Last updated: January 23, 2023
Geothermal wells have become more common in our region over the past several decades. They can be the most cost effective method of heating and cooling a home or building while also having a lower environmental impact. Additionally, there may be federal, state or local incentives that make the initial cost more affordable.
Geothermal wells, like private drinking wells, are regulated by COMAR 26.04.04. The siting and installation of a geothermal well as part of an HVAC unit must be reviewed and approved by the Department of Health, Bureau of Environmental Health, before it can be installed. It is important to consider the following restrictions before contracting to use a geothermal unit for a home. It is possible that a property may not have the area to install the needed wells.
The following is a guide to what is required for geothermal wells by the Anne Arundel County Department of Health. Closed loop geothermal wells are by far the most common in our area. Keep in mind that if a project is under the review of other agencies, there may be additional requirements. Permits will also be necessary for the installation of the heating and cooling system, in addition to the wells.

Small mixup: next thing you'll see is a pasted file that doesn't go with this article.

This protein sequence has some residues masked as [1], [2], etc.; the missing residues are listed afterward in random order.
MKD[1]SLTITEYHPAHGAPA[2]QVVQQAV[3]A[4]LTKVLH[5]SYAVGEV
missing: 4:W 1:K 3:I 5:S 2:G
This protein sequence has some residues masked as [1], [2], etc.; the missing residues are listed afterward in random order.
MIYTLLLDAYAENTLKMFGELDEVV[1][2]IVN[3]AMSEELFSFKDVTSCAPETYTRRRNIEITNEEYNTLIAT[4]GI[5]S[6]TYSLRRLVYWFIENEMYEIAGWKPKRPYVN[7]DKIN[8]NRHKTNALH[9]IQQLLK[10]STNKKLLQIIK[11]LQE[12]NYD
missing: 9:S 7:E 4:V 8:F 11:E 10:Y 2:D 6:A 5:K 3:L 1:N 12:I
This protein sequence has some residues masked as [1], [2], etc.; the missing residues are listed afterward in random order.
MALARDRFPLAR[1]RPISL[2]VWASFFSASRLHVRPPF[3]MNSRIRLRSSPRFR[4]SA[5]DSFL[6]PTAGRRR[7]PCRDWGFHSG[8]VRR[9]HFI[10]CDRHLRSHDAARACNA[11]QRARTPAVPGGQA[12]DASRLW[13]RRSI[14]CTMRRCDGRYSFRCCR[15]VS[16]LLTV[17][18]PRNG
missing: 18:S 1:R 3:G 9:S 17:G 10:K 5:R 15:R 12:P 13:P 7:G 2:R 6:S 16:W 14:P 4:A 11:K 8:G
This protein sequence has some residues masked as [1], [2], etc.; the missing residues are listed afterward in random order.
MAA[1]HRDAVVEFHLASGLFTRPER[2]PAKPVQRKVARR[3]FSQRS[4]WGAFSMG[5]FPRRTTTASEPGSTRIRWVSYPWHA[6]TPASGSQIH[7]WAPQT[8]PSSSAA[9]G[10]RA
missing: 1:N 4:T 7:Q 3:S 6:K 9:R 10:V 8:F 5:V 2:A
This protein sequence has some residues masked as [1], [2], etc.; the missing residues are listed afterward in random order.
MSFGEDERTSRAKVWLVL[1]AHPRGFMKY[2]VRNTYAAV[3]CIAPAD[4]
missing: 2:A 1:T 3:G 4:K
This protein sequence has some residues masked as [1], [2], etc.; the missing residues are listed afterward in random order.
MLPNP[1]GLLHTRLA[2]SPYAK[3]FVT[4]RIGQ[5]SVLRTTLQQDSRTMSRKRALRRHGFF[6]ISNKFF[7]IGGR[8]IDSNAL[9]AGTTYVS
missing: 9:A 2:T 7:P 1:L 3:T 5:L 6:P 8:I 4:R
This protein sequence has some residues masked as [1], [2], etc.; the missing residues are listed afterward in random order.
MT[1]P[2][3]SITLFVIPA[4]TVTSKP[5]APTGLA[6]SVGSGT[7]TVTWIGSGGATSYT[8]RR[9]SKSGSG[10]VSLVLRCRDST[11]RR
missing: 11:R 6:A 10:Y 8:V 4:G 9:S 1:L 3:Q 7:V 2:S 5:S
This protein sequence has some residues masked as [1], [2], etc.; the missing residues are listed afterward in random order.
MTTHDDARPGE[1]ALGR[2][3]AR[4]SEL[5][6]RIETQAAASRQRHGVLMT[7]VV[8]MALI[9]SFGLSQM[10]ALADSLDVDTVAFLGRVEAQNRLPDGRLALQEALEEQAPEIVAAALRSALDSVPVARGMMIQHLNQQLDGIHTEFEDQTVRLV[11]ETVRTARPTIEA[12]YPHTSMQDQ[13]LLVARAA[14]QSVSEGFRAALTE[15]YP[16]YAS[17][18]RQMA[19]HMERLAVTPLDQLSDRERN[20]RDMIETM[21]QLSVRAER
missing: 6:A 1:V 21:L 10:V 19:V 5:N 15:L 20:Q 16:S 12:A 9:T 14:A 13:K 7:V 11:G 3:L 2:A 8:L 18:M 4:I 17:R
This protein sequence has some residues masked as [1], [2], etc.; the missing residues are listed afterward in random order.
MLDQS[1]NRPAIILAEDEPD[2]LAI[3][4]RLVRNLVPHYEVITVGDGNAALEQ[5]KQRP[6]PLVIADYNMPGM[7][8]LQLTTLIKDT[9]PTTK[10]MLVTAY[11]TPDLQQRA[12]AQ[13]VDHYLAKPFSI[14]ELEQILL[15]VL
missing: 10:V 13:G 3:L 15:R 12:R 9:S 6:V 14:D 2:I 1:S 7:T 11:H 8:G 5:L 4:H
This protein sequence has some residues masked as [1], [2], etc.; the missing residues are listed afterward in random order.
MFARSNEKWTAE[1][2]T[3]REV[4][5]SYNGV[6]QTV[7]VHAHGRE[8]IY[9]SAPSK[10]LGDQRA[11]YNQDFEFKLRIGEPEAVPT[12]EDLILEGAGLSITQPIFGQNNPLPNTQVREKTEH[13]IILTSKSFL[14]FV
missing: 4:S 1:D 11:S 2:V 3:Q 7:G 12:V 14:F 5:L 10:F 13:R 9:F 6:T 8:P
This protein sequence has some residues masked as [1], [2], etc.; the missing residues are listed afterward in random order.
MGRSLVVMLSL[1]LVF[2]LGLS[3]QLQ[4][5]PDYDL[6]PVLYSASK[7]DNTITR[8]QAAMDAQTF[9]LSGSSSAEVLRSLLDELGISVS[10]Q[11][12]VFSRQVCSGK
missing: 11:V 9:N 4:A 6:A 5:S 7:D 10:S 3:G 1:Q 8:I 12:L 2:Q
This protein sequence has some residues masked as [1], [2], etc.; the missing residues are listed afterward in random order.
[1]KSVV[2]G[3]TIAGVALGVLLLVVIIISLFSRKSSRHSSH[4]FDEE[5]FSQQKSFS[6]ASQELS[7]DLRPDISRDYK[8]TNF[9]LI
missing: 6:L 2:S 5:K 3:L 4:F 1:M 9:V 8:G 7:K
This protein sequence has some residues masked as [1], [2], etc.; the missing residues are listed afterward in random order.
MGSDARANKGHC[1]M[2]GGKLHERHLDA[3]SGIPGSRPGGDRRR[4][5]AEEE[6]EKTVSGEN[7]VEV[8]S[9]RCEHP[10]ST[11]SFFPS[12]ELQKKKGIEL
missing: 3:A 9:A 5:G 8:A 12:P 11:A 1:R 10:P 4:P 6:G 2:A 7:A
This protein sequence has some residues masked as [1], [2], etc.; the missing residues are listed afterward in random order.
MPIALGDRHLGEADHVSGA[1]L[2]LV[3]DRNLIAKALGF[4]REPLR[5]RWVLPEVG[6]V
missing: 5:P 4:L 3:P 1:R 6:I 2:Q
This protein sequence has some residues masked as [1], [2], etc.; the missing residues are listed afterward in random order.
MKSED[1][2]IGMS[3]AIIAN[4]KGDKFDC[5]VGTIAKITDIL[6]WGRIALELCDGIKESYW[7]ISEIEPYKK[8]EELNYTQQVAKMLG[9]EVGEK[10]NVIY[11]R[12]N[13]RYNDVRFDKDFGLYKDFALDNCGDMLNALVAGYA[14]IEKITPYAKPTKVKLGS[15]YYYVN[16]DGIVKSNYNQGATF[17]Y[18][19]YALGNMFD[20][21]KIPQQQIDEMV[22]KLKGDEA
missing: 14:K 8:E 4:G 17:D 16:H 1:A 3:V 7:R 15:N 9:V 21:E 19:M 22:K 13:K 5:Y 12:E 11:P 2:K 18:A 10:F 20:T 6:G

Permit Fee: The fee for a permit to drill geothermal wells is $160. This covers up to 20 wells. If more are required, it would be an additional permit application and $160 for every 20 wells or fraction thereof.
Permit: A well permit is required to construct geothermal wells. Only a Master Well Driller licensed by the Maryland Board of Well Drillers may obtain a well permit in Maryland.
Siting: Must satisfy the following distance requirements:
- 50’ from a septic system, platted septic area, clay sewer main, sewage force main, infiltrating stormwater management device or other potential sources of contamination
- 30’ from a structure (open loop wells only)
- 15’ from a road, right of way or easement
- 10’ from a property line, another well, swimming pool, pvc or cast iron sewer, stormwater piping, propane tank or other buried utility
Another limitation that must be considered is what area a drilling rig can access on the property. Well rigs are large, heavy machines they are limited by tight spaces and steep slopes. A licensed well driller can help determine what areas of your property may be suitable for drilling. For more information, contact the Well Desk at 410-222-7398 or email@example.com.
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